Narrow-leaf Bitter Pea, Leafy Bitter-pea
The large genus Daviesia, commonly known as Bitter Peas, has an Australia-wide distribution with about 110 species. Most occur in Western Australia where there are more than seventy species. They are included in the family Fabaceae, one of the three legume families, all of which have fruit known as a pod or legume. This large useful group of families has nitrogen-fixing bacteria in root nodules or small swellings on the roots, which benefit the soil wherever they flourish.
Daviesia mimosoides, or Narrow-leaf Bitter Pea, is a widespread variable shrub which is found growing in a variety of habitats ranging in altitude from sea level to 1500 m. The distribution of the species extends from Maroochydore in southern coastal Queensland southwards through the coast and tablelands of New South Wales and the Australian Capital Territory to the eastern highlands of Victoria. It usually occurs in open forests dominated by a variety of eucalypts, although in coastal and mountainous areas it occurs in heath. In the southern mountainous regions of NSW and the ACT it often dominates much of the understorey.
Daviesia mimosoides is very attractive when in flower and has colourful red stems when young. It has a multi-stemmed open habit growing to a height of 1-2 m. The alternate lance-shaped leaves which are 50 - 100 mm long are thick and rigid, resembling the foliage of some acacias, hence the name 'mimosoides' (mimosa-like). The pea-shaped flowers, which are a familiar component of the Australian bushland, are yellow suffused with dark red or maroon and are borne in 5 to 10 flowered clusters. They appear as early as August on the coast, finishing as late as December at high altitudes. The fruit is a triangular-shaped flattened pod.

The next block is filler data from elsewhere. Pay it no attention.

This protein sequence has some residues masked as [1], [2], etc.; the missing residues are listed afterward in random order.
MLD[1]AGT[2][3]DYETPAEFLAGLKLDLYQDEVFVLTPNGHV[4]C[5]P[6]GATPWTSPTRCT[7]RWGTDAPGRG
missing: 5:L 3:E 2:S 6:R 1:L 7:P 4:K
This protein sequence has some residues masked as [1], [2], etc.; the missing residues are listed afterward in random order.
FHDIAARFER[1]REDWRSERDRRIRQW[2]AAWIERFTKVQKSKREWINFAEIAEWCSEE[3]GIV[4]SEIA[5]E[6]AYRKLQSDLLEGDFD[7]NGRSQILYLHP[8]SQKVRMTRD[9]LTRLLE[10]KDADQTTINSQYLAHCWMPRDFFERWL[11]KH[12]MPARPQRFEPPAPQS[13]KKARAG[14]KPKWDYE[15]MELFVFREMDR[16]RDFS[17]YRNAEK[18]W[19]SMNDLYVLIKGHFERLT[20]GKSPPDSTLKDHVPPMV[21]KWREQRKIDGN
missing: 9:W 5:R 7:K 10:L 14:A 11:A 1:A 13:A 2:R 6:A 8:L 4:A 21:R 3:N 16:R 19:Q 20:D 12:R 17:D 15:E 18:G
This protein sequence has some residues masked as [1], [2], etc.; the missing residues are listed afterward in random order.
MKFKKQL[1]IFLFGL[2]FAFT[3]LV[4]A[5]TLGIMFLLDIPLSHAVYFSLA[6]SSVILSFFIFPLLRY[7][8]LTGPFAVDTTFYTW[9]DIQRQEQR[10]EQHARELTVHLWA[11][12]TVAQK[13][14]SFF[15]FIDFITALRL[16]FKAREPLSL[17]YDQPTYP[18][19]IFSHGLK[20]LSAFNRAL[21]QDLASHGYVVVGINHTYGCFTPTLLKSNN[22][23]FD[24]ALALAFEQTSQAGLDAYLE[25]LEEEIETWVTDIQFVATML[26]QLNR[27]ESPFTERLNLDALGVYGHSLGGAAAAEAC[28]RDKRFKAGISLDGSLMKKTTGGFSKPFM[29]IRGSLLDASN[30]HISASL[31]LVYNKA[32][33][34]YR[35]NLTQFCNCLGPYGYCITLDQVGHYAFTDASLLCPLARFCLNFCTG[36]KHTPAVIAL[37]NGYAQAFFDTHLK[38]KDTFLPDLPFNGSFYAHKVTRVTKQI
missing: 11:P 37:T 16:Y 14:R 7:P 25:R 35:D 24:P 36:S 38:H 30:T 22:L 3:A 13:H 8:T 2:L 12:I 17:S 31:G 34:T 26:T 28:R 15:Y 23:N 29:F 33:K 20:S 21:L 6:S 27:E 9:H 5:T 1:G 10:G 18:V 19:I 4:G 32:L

Daviesia mimosoides is hardy, quick-growing and green throughout the year. It is readily propagated from seed which should be scarified or treated with boiling water before sowing. Plants will grow in semishade but perform best in a well-drained sunny position which is well mulched. They respond to light pruning after flowering in the early stages of development. An application of a complete fertiliser in spring and autumn is beneficial.
A particularly attractive form of D. mimosoides occurs in the New England area of New South Wales. It has arching branches and denser flower clusters with brighter yellow flowers than the more common form.
Text by Effie Mullins, ANBG (1989)
Name meaning: Daviesia mimosoides
Daviesia - in honour of the Rev. Hugh Davies, Welsh botanist (1739 - 1821),
mimosoides - like mimosa, a name applied to some species of Acacia (and thus 'Acacia-like').